Build your own inexpensive canning cooker from a 55-gallon drum using this building guide and can large amounts of food outdoors during summer while keeping your house cool.
Be sure that the 55-gallon drum is clean and free of chemicals, and that it has a bung hole with a screw-type cover at each end (most drums have a large opening at one end and a smaller one at the other).
If you can't take the heat, get yourself out of the kitchen and . . . build a super canner!
Summertime and indoor canning go together like-well, on especially hot days, kind of like fire and brimstone. But look: What's that odd-looking device you see in the photos? It's cooled by nature itself . . . and able to process up to 45 quarts at a time while its owners sit sipping iced tea in the shade! It's inexpensive! It's easy to build! It's a Super Canning Cooker!
To make your own outdoor canning cooker, gather together the materials listed here. Be sure that the 55-gallon drum is clean and free of chemicals, and that it has a bung hole with a screw-type cover at each end (most drums have a large opening at one end and a smaller one at the other).
Now cut the drum and other components as specified. You can use a hacksaw to section the lengths of water pipe and angle iron, but if you don't have a torch or arc welder to cut the drum and metal grating yourself (and to weld the leg-support components together), you'd best find a friend or a metal shop to do the job for you. In any case, remember to retain a little more than half of the drum, enough so — when the canner is filled — the water level will cover the tops of quart canning jars by an inch or two. Also, be sure that the large bung hole, which you'll use to drain the canner, will rest at its lowest point when the canner is mounted on its legs.
Next, make the leg supports by welding each of the 5 inch pieces of water pipe at an angle of about 45 degrees to a 3 inch piece of angle iron (see Photo 1 above and in the image gallery). Then drill two holes in each of the supports, and bore a matching pair of mounting holes at each of the canner's four outside corner edges. (The exact location of the holes at each edge isn't particularly critical, as long as all four pairs are positioned consistently.)
With that done, you'll be ready to attach the supports to the drum, using the quarter-inch bolts. Don't forget to put a flat washer under each bolt head on the inside of the drum and a spring-lock washer under each nut on the outside. And before you tighten the nuts and bolts, be sure to caulk the joints on both sides thoroughly with silicone sealant (I use GE Silicone Clear Household Glue and Seal), to prevent leaks. Spread the goo under the flat washers and between the leg supports and the barrel's sides.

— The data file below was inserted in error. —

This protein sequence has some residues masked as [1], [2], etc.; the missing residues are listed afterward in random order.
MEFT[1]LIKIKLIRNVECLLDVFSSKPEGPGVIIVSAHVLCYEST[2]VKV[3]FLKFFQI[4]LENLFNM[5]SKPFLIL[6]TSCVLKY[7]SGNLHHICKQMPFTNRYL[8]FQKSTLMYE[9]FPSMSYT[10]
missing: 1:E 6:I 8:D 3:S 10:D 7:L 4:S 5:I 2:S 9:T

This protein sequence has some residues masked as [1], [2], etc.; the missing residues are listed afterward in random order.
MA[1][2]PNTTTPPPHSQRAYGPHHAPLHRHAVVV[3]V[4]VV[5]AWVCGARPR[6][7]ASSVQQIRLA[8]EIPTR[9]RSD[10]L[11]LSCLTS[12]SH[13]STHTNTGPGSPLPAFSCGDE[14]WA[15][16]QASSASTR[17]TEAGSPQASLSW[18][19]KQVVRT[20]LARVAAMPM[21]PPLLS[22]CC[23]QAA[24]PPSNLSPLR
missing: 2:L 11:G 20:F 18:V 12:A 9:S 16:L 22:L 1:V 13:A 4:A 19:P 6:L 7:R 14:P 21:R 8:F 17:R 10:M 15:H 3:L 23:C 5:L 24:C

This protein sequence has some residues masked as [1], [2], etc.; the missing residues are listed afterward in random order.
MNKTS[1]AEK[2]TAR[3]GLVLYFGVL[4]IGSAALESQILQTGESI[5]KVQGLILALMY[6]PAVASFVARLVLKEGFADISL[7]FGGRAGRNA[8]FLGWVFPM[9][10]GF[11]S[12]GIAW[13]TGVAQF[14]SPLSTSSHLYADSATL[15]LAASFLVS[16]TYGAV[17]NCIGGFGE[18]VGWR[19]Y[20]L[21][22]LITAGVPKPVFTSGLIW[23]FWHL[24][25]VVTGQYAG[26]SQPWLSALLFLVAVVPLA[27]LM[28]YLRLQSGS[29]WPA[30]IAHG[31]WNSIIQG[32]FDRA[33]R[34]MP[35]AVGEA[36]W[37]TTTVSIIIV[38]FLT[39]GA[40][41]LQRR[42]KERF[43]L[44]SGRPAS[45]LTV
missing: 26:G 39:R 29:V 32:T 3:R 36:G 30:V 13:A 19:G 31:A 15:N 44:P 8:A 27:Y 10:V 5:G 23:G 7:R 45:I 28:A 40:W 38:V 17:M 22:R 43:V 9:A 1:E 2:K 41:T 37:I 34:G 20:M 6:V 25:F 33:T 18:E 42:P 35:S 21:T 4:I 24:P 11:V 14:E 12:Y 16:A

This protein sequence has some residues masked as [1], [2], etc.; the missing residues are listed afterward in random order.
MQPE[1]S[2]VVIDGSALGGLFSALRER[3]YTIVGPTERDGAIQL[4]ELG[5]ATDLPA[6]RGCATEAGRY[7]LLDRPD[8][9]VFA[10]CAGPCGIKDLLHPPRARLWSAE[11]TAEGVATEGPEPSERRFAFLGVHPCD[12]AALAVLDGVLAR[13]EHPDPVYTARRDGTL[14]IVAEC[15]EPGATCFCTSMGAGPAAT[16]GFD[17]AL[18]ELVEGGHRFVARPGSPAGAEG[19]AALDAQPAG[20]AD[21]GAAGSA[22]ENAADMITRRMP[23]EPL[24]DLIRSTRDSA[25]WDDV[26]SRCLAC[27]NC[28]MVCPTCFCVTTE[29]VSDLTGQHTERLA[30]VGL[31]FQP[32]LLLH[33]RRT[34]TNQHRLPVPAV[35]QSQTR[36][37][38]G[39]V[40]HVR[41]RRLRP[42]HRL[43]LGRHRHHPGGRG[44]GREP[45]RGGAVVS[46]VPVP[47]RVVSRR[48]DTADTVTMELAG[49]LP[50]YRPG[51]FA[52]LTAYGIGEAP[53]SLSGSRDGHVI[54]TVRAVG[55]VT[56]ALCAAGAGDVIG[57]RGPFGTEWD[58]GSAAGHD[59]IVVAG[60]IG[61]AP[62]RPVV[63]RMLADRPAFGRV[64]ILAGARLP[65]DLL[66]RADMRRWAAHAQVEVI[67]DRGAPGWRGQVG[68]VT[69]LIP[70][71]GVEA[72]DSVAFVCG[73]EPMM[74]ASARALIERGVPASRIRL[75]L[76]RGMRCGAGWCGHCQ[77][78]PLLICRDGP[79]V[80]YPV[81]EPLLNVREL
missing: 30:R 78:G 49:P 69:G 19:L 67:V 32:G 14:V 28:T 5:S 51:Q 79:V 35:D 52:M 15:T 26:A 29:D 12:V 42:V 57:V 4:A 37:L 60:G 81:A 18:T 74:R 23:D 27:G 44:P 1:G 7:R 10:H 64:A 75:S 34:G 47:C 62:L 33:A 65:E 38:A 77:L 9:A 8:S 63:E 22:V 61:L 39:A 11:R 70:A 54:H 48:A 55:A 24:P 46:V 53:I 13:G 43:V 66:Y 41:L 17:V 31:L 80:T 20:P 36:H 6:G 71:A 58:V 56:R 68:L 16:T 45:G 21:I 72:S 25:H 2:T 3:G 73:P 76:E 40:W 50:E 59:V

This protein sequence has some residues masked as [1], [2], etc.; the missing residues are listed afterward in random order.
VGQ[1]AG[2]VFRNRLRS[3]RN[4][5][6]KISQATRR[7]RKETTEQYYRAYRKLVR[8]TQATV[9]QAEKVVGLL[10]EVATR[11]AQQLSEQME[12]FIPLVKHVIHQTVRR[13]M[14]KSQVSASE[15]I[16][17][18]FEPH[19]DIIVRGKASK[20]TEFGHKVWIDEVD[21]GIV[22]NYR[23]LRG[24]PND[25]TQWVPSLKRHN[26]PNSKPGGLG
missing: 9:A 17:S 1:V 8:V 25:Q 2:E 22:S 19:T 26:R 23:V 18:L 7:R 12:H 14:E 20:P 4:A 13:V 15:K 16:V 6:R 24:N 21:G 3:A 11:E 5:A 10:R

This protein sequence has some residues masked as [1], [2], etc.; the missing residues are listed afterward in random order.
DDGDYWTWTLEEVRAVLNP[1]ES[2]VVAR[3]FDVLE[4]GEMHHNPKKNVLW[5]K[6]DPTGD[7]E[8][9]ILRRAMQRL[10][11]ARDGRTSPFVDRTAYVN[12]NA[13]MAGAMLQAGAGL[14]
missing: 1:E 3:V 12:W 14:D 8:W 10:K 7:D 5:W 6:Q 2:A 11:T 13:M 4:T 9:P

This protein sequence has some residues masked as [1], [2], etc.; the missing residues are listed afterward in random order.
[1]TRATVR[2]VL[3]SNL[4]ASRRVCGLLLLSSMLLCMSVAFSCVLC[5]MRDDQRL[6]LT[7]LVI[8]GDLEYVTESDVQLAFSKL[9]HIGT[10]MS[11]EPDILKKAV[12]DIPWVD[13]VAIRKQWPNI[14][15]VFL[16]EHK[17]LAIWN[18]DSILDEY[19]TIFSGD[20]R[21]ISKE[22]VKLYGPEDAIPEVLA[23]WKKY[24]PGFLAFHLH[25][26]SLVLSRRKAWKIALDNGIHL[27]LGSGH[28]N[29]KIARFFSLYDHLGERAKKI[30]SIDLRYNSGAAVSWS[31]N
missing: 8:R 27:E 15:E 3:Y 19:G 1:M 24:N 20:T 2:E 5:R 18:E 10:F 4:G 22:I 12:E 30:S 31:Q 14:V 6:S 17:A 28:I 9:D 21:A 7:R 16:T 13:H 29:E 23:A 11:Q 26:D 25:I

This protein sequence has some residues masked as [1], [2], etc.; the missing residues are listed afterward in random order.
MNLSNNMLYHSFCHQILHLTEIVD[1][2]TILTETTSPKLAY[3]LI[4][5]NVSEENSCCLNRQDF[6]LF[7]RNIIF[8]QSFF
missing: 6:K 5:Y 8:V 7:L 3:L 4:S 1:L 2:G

Once the brackets are caulked and fastened in place, dress up your Super Canning Cooker a bit with a good coat of high-temperature black paint. Then go ahead and slip the EMT legs into their supports. Now slide a radiator-hose clamp around each leg, and open each clamp enough to allow you to thread the link chain through all four clamps. Screw one clamp in position about halfway up the leg (or a little less; see Photo 2 in the image gallery) . . . pull the chain tight to the next clamp . . . fasten that clamp in place . . . and continue around the canner until you're back where you started. Loosen that clamp, make sure both ends of the chain are threaded through it and pulled tight, and screw the clamp down again.
Now put the metal grating in place inside the canner-it should rest nicely a few inches above the bottom. And finally, though it's optional, you'll probably want to make a cover for your Super Canner, to help hold the heat in. Nearly any appropriately large, flat piece of metal will do. (EDITOR'S NOTE: Avoid using aluminum or galvanized metal.) I made our lid from a scrap piece of corrugated roofing and attached a wooden handle fashioned from a 2 by 4. I strongly recommend a handle, since the canner's cover can get hotter than a fast-food grill. In any event, you'll want to be sure to keep a pair of pot holders handy whenever you fire up your cooker.
Speaking of firing up, all you need is some kindling and — once the blaze is established — a few good-size logs. (If you heat with wood, chances are you've already accumulated a pile of hard-to-split, knotty pieces that are too large for your stove; well, now they can be put to good use under your Super Canner!)
Each time you're finished using the cooker, be sure to let the water cool before removing the bung-hole plug to drain out the liquid. On the other hand, don't keep the water in the canner for an extended period, or the bottom may rust out. If you must drain the canner when the water is still hot, use long-handled pliers to loosen the cap, and unscrew it slowly, or the water could gush out and burn you.
When the canning season is over, touch up any exterior rusty spots with spray paint, give the inside and the grating a light coating of WD-40 lubricant, and remove the legs and chain and stash them in the barrel. Your canner will be prepped for storage, ready and waiting to make cool work of putting up next season's garden produce!
(1) 55-gallon drum, cut as shown in Photo 3 (see Photo 3 in the image gallery)
(1) 18 inch by 31-1/2 inch piece expanded metal grating
(4) 3/4 inch by 30 inch electrical conduit (EMT) (4) 1 inch by 5 inch water pipe
(4) 1-1/4 inch by 3 inch angle iron
(8) 1/4 inch by 1/2 inch bolts
(8) 1/4 inch nuts
(8) 1/4 inch lock washers
(8) 1/4 inch flat washers
(1) tube silicone sealant
(2) cans black spray paint
(4) radiator-hose clamps to fit 3/4 inch EMT
(1) 12-1/2 foot length of small link chain
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